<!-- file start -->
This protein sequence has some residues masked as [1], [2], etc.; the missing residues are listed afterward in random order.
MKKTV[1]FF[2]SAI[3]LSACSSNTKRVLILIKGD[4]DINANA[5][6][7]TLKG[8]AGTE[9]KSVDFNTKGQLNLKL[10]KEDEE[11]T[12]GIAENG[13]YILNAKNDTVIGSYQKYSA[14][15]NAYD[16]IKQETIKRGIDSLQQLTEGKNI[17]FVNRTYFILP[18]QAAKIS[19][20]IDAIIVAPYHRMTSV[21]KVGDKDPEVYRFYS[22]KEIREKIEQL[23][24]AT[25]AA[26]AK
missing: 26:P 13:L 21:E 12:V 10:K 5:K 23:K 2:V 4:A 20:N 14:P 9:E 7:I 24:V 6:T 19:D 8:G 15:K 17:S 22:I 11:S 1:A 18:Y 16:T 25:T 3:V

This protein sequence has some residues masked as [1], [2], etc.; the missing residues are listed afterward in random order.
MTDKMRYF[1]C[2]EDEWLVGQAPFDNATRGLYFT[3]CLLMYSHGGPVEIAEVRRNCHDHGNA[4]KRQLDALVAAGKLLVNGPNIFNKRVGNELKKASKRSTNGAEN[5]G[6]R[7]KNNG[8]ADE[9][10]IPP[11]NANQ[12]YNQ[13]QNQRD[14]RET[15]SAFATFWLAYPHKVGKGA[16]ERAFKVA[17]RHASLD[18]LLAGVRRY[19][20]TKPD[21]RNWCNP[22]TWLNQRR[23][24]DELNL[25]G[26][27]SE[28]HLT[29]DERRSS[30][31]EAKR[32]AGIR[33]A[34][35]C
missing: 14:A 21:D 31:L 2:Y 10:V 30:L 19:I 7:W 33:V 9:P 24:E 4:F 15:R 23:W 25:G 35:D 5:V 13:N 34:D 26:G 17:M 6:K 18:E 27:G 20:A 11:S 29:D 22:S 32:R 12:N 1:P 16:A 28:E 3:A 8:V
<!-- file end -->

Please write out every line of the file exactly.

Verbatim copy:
This protein sequence has some residues masked as [1], [2], etc.; the missing residues are listed afterward in random order.
MKKTV[1]FF[2]SAI[3]LSACSSNTKRVLILIKGD[4]DINANA[5][6][7]TLKG[8]AGTE[9]KSVDFNTKGQLNLKL[10]KEDEE[11]T[12]GIAENG[13]YILNAKNDTVIGSYQKYSA[14][15]NAYD[16]IKQETIKRGIDSLQQLTEGKNI[17]FVNRTYFILP[18]QAAKIS[19][20]IDAIIVAPYHRMTSV[21]KVGDKDPEVYRFYS[22]KEIREKIEQL[23][24]AT[25]AA[26]AK
missing: 26:P 13:L 21:E 12:V 10:K 5:K 23:K 2:V 4:A 20:N 14:P 9:E 7:I 24:V 6:T 19:D 8:G 15:K 17:S 22:I 11:S 1:A 18:Y 16:T 25:T 3:V

This protein sequence has some residues masked as [1], [2], etc.; the missing residues are listed afterward in random order.
MTDKMRYF[1]C[2]EDEWLVGQAPFDNATRGLYFT[3]CLLMYSHGGPVEIAEVRRNCHDHGNA[4]KRQLDALVAAGKLLVNGPNIFNKRVGNELKKASKRSTNGAEN[5]G[6]R[7]KNNG[8]ADE[9][10]IPP[11]NANQ[12]YNQ[13]QNQRD[14]RET[15]SAFATFWLAYPHKVGKGA[16]ERAFKVA[17]RHASLD[18]LLAGVRRY[19][20]TKPD[21]RNWCNP[22]TWLNQRR[23][24]DELNL[25]G[26][27]SE[28]HLT[29]DERRSS[30][31]EAKR[32]AGIR[33]A[34][35]C
missing: 14:A 21:D 31:L 2:Y 10:V 30:L 19:I 7:W 33:V 9:P 24:E 4:F 15:R 23:W 25:G 35:D 5:V 13:N 34:D 26:G 17:M 6:K 18:E 27:G 20:A 11:S 29:D 22:S 32:R 12:N 1:P 16:A 28:E 3:A 8:V